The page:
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Reece Jordan

Reece Jordan


Total Article : 168

About Me:18-year-old sixth form student, studying English Literature, History and Government and Politics. My articles will broadly cover topics from the current affairs of politics to reviews of books and albums, as well as adding my own creative pieces, whether it be short fiction or general opinion.

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Advice for University pt. 3

Advice for University pt. 3

Work / Social Life Balance


By the time you’ve gone to university you would have had at least 13 years juggling around a work and social life balance. Of course, as you well know, there is no fixed formula for everyone to abide by. This diversity spills into university life, but it does not mean that you are necessarily prepared for it.


Those of you who worked like I did would like to create a distinction between your work environment and the place you relax in. For me, I chose to work and revise in my dining room, and thus avoided (in most probably a pseudo-psychological way) creating a stimulus of working in my room and left it as just a means of relaxation. But at uni I found this distinction sometimes nauseatingly blurred. I only had a room to live and work in; and as my degree involves reading 3 books a week, I could hardly spend that time in the library (the incessant sibilance of whispers is far more distracting than the occasional siren). The distractions are endlessly more prolific than they are at home. The temptation to miss a lecture and not read a dense, boring text is heightened by the fact that there is no consequence to suffer. Someone asking you to go for a drink with them as they’ve ‘just finished a mountain of work’, whilst you still wipe the sleep from your eyes at 5 in the afternoon is an allure still.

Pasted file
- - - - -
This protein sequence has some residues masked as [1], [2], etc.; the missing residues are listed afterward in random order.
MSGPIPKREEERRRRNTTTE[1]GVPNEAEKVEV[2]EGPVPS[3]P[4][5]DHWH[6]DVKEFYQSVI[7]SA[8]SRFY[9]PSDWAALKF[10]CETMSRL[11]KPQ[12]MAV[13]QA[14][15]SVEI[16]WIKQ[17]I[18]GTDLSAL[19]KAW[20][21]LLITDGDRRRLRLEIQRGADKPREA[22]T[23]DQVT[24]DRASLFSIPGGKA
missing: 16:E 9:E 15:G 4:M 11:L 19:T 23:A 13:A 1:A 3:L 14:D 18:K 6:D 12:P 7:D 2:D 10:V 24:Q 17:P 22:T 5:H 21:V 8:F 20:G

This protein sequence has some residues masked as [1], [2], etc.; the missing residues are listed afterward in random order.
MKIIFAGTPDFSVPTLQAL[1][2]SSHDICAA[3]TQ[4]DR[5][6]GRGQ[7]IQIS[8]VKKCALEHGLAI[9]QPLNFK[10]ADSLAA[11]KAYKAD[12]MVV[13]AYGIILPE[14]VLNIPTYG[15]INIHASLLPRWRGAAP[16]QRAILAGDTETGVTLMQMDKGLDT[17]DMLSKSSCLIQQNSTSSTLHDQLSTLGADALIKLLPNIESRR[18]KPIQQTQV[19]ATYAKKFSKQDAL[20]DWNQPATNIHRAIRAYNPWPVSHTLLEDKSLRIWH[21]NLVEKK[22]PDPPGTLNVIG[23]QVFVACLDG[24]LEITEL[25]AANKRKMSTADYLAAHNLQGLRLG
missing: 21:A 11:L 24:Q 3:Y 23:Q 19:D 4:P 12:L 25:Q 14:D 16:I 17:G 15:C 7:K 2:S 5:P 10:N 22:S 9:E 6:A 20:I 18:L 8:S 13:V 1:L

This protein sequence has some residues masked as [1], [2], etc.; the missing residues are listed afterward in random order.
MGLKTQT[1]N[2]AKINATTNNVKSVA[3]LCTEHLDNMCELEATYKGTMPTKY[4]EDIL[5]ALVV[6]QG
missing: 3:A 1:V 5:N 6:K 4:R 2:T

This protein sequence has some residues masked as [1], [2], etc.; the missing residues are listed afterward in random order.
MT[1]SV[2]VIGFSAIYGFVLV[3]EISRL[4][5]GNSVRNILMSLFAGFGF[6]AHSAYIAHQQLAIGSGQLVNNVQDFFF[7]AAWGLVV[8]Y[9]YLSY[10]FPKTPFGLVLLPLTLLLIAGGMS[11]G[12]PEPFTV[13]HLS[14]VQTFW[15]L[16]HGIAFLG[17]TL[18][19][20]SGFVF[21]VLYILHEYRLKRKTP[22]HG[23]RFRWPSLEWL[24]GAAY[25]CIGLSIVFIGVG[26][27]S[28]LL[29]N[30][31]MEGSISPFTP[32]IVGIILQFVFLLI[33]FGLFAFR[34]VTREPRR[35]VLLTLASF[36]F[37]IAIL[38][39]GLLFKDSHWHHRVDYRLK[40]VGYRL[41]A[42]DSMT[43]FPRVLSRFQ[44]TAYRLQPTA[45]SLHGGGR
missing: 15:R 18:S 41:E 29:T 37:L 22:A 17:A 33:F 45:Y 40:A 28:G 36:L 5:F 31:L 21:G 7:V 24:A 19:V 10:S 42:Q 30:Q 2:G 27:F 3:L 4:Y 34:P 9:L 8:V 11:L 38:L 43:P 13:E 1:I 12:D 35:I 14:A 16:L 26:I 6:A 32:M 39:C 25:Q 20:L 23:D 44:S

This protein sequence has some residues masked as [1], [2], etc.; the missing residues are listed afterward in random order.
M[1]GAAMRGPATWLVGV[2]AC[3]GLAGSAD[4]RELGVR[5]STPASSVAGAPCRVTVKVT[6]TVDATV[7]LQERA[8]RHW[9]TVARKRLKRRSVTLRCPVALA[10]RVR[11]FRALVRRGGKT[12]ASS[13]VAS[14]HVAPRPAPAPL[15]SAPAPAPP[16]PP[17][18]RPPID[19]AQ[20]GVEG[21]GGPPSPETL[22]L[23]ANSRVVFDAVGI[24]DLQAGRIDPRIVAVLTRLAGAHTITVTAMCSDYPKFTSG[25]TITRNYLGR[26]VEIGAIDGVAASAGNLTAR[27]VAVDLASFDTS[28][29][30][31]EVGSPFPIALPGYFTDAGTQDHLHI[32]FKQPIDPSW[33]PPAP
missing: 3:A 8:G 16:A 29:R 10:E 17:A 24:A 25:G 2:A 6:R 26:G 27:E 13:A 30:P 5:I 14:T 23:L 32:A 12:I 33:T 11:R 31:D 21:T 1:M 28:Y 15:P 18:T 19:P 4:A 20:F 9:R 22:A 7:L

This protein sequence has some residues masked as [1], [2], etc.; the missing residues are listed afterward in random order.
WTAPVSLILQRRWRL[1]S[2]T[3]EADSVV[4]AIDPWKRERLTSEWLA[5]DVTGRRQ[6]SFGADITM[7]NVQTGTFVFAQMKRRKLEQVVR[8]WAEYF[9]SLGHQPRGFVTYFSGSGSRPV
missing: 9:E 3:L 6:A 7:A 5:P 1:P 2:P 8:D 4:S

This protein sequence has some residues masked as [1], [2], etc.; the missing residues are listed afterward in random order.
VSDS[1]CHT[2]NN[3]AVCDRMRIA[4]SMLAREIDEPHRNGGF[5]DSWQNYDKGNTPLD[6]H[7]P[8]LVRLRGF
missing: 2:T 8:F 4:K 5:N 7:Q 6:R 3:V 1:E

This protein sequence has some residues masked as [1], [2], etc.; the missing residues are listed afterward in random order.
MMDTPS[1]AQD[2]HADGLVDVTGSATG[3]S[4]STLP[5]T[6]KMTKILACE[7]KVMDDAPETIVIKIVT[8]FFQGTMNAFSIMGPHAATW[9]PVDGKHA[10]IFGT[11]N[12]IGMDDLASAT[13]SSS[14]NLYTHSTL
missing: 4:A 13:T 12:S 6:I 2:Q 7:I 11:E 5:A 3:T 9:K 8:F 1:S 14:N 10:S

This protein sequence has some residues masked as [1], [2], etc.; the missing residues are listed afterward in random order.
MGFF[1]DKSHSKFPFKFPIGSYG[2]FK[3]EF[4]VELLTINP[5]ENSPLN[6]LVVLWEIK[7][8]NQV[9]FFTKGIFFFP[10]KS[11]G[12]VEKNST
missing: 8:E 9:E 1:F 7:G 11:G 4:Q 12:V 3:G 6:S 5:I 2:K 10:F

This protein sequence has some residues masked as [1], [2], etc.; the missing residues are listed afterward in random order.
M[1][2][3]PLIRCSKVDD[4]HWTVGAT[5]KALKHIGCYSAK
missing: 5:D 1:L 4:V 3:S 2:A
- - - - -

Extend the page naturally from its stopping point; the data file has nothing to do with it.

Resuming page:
The best advice I can give is to be disciplined with it, both work and social life. If you’re feeling overworked and it’s starting to stress you out, give yourself time to relax and chat with your mates; most of the time a break from work can help refresh your mind. The same applies for socialising. The amount of freedom you are afforded is unlike any you would have experienced before. It’s brilliant, but you have to also realise that it’s also a freedom to which you can be a victim. At the end of the day you have gone to uni to further your education. The social life can be brilliant, but that so is getting the most out of your degree. Make sure you’re honest with yourself, allow time for both socialising and work, and that will be how you get the most out of your university life. 


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